Magic ingredient helps first-time novelist scoop top prize
IF THERE was any doubt an Australian had won the Commonwealth Writers’ Prize for best first book, it vanished when Glenda Guest told a British journalist she felt ”like a stunned mullet”.
Guest’s novel Siddon Rock was praised by the judges for ”its rich cast of odd characters and blending of the everyday with fantasy. Behind every door in town lurk secret desires and wild imaginings”.
”The novel,” they said, ”deftly delves into the hauntings and disjunctions of settler Australia and in its fable-like quality captures the laconic mannerisms of the Australian outback.”
Guest grew up in Western Australia, lives in the Blue Mountains and wrote her novel in her 60s as part of a PhD, after raising a daughter and doing jobs such as medical secretary and literary editor of a Canberra arts journal.
Siddon Rock is also on the longlist for the Miles Franklin Literary Award and on the shortlist for the new writing prize in the NSW Premier’s Literary Awards.
”I had a real interest in the magic realist mode of writing because it allows you to explore things you can’t do in realism,” Guest said from Delhi, where she received her 5000 British Pounds ($8300) prize.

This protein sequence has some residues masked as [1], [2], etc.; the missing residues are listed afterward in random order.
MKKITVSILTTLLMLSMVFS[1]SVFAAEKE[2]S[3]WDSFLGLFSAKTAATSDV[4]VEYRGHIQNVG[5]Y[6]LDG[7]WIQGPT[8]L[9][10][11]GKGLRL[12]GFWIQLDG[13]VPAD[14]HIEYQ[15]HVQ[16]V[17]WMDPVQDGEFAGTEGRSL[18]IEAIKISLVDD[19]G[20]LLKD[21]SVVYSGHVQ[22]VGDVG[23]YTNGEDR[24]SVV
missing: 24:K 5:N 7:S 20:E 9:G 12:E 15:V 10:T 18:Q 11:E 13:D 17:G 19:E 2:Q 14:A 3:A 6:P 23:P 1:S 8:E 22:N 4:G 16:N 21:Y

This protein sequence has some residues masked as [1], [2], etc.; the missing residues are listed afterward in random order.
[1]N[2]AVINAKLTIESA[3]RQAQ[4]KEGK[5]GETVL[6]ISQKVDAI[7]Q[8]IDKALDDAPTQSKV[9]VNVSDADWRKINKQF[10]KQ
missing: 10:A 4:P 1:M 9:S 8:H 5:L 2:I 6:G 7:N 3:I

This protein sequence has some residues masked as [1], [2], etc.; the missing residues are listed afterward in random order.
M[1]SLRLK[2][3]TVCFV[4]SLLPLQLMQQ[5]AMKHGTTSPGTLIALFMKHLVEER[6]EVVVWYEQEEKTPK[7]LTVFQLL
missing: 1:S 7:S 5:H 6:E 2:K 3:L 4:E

She writes about the aftermath of World War II in an Australian country town, and its characters, landscape and mythologies. ”You can’t plonk other mythologies into Australia,” she said. ”I was trying to tap into the Australian psyche.”
Guest won the south-east Asia and Pacific regional award last month and took the overall award over finalists from Canada, Pakistan and Nigeria.
The British writer Rana Dasgupta won the Commonwealth Writers’ Prize for best book with his novel Solo, chosen for ”its innovation, ambition, courage and effortlessly elegant prose”. The judges called the novel, told through the life of a 100-year-old Bulgarian chemist,
”a tour de force”.
The Commonwealth Foundation also announced a new coalition of writers and others working to boost literacy in Commonwealth countries.
Although literacy has risen from 48 per cent to 68 per cent since the 1980s, one in three Commonwealth citizens – about 700 million people – is still illiterate. Sixteen per cent of Australian adults have very low reading, writing and maths skills.
The coalition plans to help build libraries, train primary school teachers, support book publishing, encourage disadvantaged groups to write, and teach creative writing.